Saturday, March 6, 2010

Ki-Ah

I've been rather preoccupied lately with just stuff, and I've found it hard to really focus on the things I ought to be focusing on. When I get like that, I tend to go off on tangents about things that, certainly, I feel strongly about, but which aren't really important in the greater scheme of things - like our personal, financial responsibilities and our government's proposed health care plan (ugh! please don't get me started on that, again! But for the record - I think all insurance is a racket, and someone is making a fortune off of our fears. Someday I might talk about our recent experience with changing our life insurance policy - which is a bigger racket than the health insurance ;).

It could be that it's because we're coming to that moment when we flip from winter to spring, and I can feel it ... just ... right ... there, and I'm ready to get out and start planting peas, but when I was working on prepping the bed the other day, I noticed that there was still ice under the mulch.

What's funny, though, is I was pulling some of the dead stalks from around my garden (I leave the seed heads over winter for the birds), and I grabbed one stalk, not thinking about what it was, and it came up, root and all - it was the Jerusalem artichokes I planted last year.

I figured since I pulled them, we might as well eat them. I used them just like I would have cooked potatoes - shredded, mixed with egg and fried. They were delicious. They aren't exactly like potatoes, though - a little sweeter, and a little drier, but very interesting. I'm thinking of roasting them with some sliced Japanese knotweed.



And speaking of eggs. The chickens and ducks are (finally!) earning their keep. We're getting about four eggs per day between the nine birds. We have several hens who are over three years old, and so we don't expect a lot of eggs from them. So, four a day, is pretty good as far as we're concerned.

But because a few of our hens are getting on up in years, we decided to get a few new hens this year. The original plan was to order to hens with our first order of Cornish Cross chicks. We submitted the order form today, when we stopped at the feedstore for layer pellets, and they'd just received a delivery of chicks.

Chicks! A whole brooder full of fluffy peeping little bodies.

We brought home three ;). Two Aracunas and one Rhode Island Red.

I am not a sucker! *grin*

We ordered ten Cornish Cross to be delivered some time in April ;).

We were talking with the owners of our favorite, locally-owned feedstore today. They were looking for a maple syrup producer so that they could sell syrup in their store, but everyone they talked to said something similar to what we discovered - the sap just isn't flowing this year. I hope that it's just a fluke.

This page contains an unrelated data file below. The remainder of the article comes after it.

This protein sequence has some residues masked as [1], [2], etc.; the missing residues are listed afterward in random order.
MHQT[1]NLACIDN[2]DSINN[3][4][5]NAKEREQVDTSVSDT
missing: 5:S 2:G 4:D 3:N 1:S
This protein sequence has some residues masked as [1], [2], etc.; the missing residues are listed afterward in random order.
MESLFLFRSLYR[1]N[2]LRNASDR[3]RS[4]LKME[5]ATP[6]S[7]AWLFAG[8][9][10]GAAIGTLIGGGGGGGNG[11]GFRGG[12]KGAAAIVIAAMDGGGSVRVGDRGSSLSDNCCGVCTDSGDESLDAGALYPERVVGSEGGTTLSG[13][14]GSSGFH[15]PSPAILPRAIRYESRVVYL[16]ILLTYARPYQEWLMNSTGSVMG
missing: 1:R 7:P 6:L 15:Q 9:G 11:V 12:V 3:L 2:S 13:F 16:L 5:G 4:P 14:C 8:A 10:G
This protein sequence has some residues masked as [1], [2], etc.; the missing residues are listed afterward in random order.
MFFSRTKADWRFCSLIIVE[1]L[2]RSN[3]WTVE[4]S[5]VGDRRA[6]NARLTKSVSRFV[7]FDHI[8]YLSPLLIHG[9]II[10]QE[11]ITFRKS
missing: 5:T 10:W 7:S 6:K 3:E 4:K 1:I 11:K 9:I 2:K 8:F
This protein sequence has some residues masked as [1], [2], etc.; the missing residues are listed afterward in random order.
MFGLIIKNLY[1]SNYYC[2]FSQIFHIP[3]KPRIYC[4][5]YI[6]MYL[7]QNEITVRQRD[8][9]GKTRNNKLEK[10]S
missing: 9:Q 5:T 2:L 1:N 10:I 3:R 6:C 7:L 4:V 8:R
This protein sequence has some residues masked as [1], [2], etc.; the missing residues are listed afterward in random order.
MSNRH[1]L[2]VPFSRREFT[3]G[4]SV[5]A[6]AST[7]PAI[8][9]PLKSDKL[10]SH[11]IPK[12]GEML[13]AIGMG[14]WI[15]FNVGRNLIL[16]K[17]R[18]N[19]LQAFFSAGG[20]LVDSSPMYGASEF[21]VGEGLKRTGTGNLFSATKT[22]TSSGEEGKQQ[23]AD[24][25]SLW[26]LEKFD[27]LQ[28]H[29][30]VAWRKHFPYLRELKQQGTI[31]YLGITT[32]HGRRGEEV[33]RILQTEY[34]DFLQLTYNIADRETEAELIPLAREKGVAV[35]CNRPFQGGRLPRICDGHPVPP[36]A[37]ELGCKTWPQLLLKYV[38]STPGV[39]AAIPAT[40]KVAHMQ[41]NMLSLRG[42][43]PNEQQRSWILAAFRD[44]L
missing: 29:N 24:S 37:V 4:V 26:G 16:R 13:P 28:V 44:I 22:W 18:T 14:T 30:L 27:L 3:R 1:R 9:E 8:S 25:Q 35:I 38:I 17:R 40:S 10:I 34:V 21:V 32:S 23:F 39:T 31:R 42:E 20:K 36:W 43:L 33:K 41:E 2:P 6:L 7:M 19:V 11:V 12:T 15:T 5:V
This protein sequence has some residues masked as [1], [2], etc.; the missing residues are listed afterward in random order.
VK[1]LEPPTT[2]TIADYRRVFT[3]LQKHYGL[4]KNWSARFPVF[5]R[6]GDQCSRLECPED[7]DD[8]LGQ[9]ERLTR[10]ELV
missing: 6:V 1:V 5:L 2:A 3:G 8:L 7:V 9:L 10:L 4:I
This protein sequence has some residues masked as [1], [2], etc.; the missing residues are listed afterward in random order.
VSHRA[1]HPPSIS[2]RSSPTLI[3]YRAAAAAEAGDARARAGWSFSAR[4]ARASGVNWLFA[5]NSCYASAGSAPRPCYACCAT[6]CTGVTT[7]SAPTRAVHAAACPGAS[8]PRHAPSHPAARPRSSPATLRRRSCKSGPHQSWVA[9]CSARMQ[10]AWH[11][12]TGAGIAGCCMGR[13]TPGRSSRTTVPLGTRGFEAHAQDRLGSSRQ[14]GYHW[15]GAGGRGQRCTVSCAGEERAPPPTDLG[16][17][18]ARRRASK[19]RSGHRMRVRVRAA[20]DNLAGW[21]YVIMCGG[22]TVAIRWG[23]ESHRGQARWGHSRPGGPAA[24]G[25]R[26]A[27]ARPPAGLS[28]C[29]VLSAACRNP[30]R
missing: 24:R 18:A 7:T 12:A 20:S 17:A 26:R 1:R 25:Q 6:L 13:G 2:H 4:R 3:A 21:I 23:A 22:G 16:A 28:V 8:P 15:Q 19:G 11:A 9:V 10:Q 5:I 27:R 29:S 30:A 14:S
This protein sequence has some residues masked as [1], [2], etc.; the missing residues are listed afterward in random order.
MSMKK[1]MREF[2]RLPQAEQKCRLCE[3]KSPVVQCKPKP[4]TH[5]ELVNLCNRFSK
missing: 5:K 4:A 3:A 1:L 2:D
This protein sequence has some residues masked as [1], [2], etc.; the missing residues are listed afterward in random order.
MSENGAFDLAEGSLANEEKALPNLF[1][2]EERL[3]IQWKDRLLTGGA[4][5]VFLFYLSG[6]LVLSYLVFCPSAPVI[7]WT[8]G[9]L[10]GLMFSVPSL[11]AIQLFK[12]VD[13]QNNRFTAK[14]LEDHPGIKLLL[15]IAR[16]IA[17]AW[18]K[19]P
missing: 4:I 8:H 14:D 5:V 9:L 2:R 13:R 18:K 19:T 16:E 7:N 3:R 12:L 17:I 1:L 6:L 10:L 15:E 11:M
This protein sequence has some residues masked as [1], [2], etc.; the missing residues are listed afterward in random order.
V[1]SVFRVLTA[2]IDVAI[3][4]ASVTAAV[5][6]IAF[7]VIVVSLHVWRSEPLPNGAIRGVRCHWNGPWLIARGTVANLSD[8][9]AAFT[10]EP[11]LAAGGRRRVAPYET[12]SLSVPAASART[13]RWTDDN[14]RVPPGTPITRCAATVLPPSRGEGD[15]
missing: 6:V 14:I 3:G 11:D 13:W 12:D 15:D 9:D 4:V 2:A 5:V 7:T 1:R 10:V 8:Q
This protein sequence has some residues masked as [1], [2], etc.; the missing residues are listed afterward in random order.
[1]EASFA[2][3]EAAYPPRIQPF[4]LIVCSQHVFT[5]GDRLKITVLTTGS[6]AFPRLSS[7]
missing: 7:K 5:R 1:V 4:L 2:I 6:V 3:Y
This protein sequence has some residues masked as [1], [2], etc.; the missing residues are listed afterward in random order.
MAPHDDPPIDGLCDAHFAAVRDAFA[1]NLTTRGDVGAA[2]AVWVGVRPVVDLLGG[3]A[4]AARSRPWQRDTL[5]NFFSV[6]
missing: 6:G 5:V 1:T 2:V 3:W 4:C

For this year, though, if you like maple syrup, you should buy what you can now, because there won't be much of it come this time next year, and it will, likely, be very expensive.

Tomorrow, we'll probably boil down the last of the sap we've collected for this year. I'll check the beds, and maybe turn over the dirt. It's time to plant the peas. In fact, I may be a week too late, and so they need to go in, especially if the growing season is as unforgiving as the sugaring season has been. There's just no time to waste, waiting for a better day.

A few years ago we had a friend whose name was Kiah. Her mother told us it was an African name and meant the moment the seasons change, which, as her first child, was appropriate, because with her birth, her parents' lives changed from couplehood to parenthood. She was, in every since of the word, their Kiah. I thought it was so profound.

With all that will be happening in our house tomorrow, I suppose that this moment, right now, this is our kiah, and today we've flipped from winter to spring ...

... and so begins the season of growing for us.

8 comments:

  1. You are putting peas in the ground already? I am so scared to do anything before Memorial Day. Do you have something to cover them with? Or are they just in raised beds and do fine from here on out?

    ReplyDelete
  2. Heather: It's been my experience that peas like it cold. Lettuce and spinach, too. And so I plant those things early. Things like tomatoes, corn, melons (if I plant them), peppers, eggplant, beans, squashes/pumpkins - just about anything that you'd start indoors under lights, like it warmer, and for those, I wait until the last frost date - usually after Memorial Day up here ;) -, but peas and lettuce, I start early.

    ReplyDelete
  3. Hm, in Alaska, Kiah would translate out to "Breakup." I really miss breakup sometimes.

    ReplyDelete
  4. The sap is really flowing this weekend, but we've been able to have a freeze for the last few nights which has helped to pick up its flow.

    I went out to the garden to see if I could get to the sunchokes but the ground is still frozen hard.

    ReplyDelete
  5. In New England peas are planted on St. Patrick's Day even if you have to shovel snow to do it !!

    ReplyDelete
  6. Peas are going in this week, six new baby chicks are ordered, the tulips and daffodils are about three inches high....Yes, it is spring!!!! (Kiah! - I like this word!)

    ReplyDelete
  7. Wasn't last year a bad year for syrup too? Or am I remembering wrong?

    ReplyDelete
  8. our growing season is upon us too. i'm so excited.

    ReplyDelete